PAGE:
Detection of Genetic Recombination in Immune Evasion Genes of Plasmodium falciparum
- Elizabeth Winzeler, Professor of Pediatrics, University of California San Diego
- Micah Manary, Graduate Student, University of California San Diego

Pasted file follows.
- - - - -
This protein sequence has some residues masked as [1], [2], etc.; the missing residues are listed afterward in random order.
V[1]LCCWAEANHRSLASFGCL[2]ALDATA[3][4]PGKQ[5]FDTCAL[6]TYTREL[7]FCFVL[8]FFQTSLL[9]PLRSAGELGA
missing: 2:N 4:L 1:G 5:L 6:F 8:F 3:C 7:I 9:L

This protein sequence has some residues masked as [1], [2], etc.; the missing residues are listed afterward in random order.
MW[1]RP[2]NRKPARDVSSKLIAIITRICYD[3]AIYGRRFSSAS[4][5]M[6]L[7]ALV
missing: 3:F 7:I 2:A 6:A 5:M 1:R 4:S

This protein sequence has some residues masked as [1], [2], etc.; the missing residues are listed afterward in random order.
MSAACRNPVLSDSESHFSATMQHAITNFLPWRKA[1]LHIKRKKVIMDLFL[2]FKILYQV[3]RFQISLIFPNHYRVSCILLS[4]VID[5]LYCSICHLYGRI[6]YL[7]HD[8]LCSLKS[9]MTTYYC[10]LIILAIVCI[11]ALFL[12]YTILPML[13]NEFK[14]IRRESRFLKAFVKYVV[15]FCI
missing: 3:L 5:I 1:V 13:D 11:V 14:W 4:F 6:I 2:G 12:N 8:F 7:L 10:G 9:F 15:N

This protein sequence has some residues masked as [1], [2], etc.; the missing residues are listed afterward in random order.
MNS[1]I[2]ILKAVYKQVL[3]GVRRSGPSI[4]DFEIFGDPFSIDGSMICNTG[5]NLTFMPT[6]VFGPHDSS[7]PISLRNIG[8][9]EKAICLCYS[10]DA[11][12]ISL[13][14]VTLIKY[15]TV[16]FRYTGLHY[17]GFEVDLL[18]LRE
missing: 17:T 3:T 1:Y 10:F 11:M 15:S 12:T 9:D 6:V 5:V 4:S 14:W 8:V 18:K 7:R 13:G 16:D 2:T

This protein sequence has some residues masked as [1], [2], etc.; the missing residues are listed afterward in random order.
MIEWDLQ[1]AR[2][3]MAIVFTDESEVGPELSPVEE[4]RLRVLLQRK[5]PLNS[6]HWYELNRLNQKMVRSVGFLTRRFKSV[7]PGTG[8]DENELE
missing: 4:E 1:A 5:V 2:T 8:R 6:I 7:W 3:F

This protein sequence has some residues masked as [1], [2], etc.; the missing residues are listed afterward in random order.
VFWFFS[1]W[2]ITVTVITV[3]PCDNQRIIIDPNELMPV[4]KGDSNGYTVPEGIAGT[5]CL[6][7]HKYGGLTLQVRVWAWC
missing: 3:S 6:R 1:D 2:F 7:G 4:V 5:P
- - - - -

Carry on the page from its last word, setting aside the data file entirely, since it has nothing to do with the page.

Plasmodium falciparum exhibits differential expression of surface membrane antigens encoded by var genes. Genetic changes within var genes will lead to increased antigenic variability resulting in a greater ability for the parasite to evade immune responses. To detect these changes over time in a controllable environment, P. falciparum was cultured over a period of a year, after which isolates were sub-cloned and submitted for paired-end whole genome sequencing. From our sequence alignments we noticed that a large number of sequencing fragments in particular regions had their mated reads aligning to two different chromosomes, corresponding to a deletion on one chromosome and a paired amplification on the other. This is consistent with a genetic recombination (gene conversion) event. To validate these findings, we designed primers that would theoretically bind to the sequence from each of the two original chromosomes involved in the recombination and thus generate a Polymerase Chain Reaction (PCR) product that spanned over the deletion/amplification event. PCR was used to amplify these regions, and the products were sent for Sanger sequencing. These new sequences were aligned with the 3D7 reference genome for P. falciparum. Our results showed that there was indeed strong evidence of recombination events at many of the locations initially suspected. These results have major implications for how P. falciparum produces antigenic variability and thus evades a consistent immune response. We are continuing to characterize these recombinations, especially to deduce the mechanism by which they may occur, with special attention being paid to how these recombinations are affecting putative vaccine targets.